Learning how to bleed a radiator is simple and with the right steps, anyone can complete this job, getting the radiator functioning at the maximum level.
Is there a problem with the radiator in a room of your home? You might find that it is not heating up properly. Or, perhaps it’s just taking a while to heat up.
This is usually due to the fact that air bubbles are trapped in the heating system. Pockets of air will stop the hot water in your radiators from moving around all areas of the radiator.
As such, they won’t be able to heat up as much as they should, or the water can take a while to get around the hot air.
Bleeding the radiator is the solution you are searching for.
By bleeding a radiator, you can remove the air and make sure that your radiator is heating your home at an efficient and effective level.
You might think that bleeding a radiator is a complicated job and you may even consider calling in a central heating engineer.
But there’s good news on that front because learning how to bleed a radiator is simple and with the right steps, anyone can complete this job, getting the radiator functioning at the maximum level.
Here are the steps that you need to follow, but before that…
Which Radiators Do You Bleed First?
If your house has 2 floors you should begin bleeding the downstairs radiators first. It’s also advisable to start with the radiator which is furthest away from the boiler.
Once you’ve bled all the downstairs radiators you move on to the upstairs, again beginning with the radiator which is furthest from the boiler.
How to Bleed Radiators
1. Check The Top And Bottom Of The Radiator
You do need to make sure that you check all areas of the radiator. Switch the radiator on and wait for it to heat up.
Lightly, touch the top and bottom of the radiator. Is the top cold and the bottom warm? If that’s the case, your radiator does need bleeding.
The trapped air bubbles typically rise, blocking the water from reaching the top of the system. Removing them will have your radiator working as good as new once more.
2. Get The Tools You Need – Radiator Key
There are a few items you’re going to need to bleed a radiator, most of which you’ll have lying around your home.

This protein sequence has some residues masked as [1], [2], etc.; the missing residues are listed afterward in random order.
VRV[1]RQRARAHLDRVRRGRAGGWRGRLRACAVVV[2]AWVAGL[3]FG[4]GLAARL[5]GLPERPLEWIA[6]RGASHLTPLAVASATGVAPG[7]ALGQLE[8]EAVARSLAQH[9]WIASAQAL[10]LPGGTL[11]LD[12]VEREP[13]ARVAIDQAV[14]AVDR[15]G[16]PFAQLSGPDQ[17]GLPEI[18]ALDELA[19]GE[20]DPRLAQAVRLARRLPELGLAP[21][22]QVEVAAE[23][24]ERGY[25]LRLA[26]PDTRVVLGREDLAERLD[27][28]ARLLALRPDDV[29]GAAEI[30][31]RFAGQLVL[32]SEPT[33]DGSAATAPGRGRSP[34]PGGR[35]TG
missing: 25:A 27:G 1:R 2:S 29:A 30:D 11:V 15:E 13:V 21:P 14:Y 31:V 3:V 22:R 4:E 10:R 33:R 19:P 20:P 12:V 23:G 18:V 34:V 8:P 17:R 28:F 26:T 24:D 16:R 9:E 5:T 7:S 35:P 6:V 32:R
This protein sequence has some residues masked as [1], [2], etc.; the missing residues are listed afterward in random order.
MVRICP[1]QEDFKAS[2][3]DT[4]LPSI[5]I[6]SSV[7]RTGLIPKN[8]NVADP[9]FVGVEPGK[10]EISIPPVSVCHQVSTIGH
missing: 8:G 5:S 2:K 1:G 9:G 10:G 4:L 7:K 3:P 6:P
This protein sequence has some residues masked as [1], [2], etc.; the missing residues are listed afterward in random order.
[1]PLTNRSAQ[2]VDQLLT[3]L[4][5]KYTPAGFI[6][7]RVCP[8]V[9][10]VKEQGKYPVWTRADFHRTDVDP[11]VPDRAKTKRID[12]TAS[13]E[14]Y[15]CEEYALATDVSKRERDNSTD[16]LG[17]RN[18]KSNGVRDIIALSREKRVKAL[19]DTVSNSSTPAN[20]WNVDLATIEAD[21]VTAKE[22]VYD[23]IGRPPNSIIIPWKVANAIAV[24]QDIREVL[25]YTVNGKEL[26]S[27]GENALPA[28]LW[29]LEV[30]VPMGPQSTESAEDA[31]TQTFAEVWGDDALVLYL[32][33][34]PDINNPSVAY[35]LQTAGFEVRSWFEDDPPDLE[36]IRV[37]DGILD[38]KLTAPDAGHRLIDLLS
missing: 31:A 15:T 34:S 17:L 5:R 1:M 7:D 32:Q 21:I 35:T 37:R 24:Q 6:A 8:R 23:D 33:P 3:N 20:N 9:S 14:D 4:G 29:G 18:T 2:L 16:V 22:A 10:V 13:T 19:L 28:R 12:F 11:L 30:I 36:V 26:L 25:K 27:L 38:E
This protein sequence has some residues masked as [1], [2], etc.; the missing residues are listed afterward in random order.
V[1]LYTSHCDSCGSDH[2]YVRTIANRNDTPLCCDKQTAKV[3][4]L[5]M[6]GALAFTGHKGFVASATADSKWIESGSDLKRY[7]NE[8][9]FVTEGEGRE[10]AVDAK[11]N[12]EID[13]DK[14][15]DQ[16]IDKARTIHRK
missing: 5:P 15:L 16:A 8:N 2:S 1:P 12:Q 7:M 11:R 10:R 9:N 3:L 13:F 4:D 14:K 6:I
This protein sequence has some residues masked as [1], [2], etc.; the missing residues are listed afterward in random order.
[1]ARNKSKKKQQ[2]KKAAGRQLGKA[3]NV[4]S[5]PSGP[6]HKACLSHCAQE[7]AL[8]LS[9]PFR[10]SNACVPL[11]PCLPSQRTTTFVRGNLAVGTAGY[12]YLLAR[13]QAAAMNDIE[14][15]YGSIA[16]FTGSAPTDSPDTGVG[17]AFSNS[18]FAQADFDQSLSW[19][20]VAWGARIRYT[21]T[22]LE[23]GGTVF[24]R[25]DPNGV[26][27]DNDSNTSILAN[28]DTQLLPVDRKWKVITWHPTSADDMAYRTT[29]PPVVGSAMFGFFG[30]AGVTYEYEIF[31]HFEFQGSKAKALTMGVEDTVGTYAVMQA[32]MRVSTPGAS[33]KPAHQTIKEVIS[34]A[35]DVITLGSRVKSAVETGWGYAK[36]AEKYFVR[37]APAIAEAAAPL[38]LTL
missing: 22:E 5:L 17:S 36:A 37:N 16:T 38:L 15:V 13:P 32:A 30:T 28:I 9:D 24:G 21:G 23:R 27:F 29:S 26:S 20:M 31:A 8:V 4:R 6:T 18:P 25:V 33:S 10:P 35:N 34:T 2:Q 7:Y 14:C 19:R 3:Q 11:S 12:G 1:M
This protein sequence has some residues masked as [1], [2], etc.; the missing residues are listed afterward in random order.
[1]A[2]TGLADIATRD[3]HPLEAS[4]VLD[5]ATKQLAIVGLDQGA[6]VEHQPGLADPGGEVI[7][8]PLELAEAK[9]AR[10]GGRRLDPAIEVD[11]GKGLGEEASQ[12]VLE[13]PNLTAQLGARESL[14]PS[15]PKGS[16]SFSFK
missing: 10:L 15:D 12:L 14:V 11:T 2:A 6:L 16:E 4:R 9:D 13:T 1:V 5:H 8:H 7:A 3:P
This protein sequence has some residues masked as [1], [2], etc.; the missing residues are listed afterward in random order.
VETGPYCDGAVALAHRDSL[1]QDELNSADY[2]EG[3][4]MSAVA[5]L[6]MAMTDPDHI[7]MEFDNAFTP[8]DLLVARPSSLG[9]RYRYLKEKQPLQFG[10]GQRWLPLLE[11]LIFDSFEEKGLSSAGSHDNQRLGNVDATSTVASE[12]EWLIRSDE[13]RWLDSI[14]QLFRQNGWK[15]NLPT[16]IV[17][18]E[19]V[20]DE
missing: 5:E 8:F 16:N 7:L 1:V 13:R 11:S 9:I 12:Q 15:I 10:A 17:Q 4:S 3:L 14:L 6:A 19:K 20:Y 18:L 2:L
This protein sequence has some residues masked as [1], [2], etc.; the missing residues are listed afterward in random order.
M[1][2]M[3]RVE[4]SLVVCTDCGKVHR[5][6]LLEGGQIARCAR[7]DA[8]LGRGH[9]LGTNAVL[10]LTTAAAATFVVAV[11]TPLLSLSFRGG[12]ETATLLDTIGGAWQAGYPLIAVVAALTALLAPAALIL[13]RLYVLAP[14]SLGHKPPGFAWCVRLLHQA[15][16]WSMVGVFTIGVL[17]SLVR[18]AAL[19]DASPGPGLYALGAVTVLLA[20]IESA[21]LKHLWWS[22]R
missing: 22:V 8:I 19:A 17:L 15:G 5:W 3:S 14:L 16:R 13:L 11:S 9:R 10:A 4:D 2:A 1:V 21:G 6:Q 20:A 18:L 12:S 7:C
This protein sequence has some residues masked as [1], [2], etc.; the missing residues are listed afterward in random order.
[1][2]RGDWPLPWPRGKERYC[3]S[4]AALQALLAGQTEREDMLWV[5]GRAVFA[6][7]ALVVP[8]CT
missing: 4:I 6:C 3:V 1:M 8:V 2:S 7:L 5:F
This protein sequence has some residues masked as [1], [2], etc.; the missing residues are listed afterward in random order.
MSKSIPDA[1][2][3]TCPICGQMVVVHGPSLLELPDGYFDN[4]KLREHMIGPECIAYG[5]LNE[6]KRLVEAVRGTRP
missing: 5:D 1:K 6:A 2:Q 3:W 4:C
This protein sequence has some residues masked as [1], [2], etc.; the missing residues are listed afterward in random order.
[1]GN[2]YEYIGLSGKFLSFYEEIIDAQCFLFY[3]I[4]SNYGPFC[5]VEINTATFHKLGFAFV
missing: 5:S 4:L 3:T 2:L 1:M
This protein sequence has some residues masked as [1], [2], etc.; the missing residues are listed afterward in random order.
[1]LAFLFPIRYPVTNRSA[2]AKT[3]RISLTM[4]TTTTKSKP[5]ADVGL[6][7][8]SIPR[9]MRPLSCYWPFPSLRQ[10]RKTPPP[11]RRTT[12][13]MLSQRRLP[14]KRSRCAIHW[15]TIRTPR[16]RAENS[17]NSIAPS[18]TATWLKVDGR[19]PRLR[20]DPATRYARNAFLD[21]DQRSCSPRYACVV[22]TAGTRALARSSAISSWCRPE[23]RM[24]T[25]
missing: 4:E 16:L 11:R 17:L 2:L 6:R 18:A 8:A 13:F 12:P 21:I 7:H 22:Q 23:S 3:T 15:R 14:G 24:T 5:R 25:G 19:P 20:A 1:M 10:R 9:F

You need, a cloth, a radiator key, protective glasses and gloves and a small container of some sort to catch excess water.
If you don’t have any of these items, you can probably find them at a DIY shop.
3. Turn Off The Heating
It is important that you do turn off the heating before you start bleeding your radiator.
Water often does leak out during the process, and you don’t want it to be hot. That could lead to a nasty burn.
If your radiator was on, leave it a couple of hours before attempting to bleed it.
4. Locate The Radiator’s Valve
Look for the shank on the side of the radiator. This is a metal nob which your radiator key will fit perfectly onto.
Once you have found this, you can put your small container directly underneath it to catch the excess water.
This will only be a few drips, but it will save you cleaning it up off the floor later.
5. Use The Radiator Key
Once you have put on your gloves and glasses, you can hold the cloth underneath the radiator valve incase water does drip out. Congratulations, you’ve reached the stage where you can now bleed the radiator.
Use the key to turn it slowly anti-clockwise towards you. You only need to turn it about a quarter of the way before you hear a hissing sound. This tells you that the air is escaping.
You should make sure that the radiator key stays on the valve until the hissing stops. When it does, you can immediately turn the valve clockwise.
Usually, this is the point when the water will drip out so if you are quick enough to notice there will only be a few droplets and your cloth will stay relatively dry.
6. Close The Radiator’s Valve
Closing the valve will stop both the hissing and the water. You can then wipe off any water that has dripped down the radiator or over the valve.
Make sure you do close the valve tightly, or you could find you come back later to a small puddle on the floor. If the valve isn’t closed, water will slowly trickle out.
7. Repeat the Process on All Radiators
To ensure all excess air has been drained from your heating system, it’s best to bleed all of your radiators, even if you’ve only been having problems with one.
For a well-maintained heating system, you should try bleeding your radiators regularly. An annual bleeding plus a bleeding after any repairs or modifications to your heating system is usually plenty.
8. Turn Your Heating Back On
Now that the trapped air is gone, you can turn your heating back on. You should see that radiators heat up normally and a lot quicker than they were previously.
If any of the radiators isn’t, there could be a different problem inside the radiator. If there are cold spots, you might have a blockage of grime in the pipes.
Grime can be pushed through the heating system, eventually, ending up in your radiator, blocking parts of it off.
If that happens, it’s best to call in a pro because this is quite difficult to fix – a power flush may be needed.
9. Check your Boiler’s Pressure
Check the boiler’s pressure by having a look at the gauge on your boiler. If the pressure is too low, you’ll need to “top up”. You can do this using the lever or tap on your boiler, known as the filling loop.
Afterwards, you may want to run another test to check that your efforts have been successful. Simply turn your heating on, wait for all the radiators to heat up and check for any cool spots.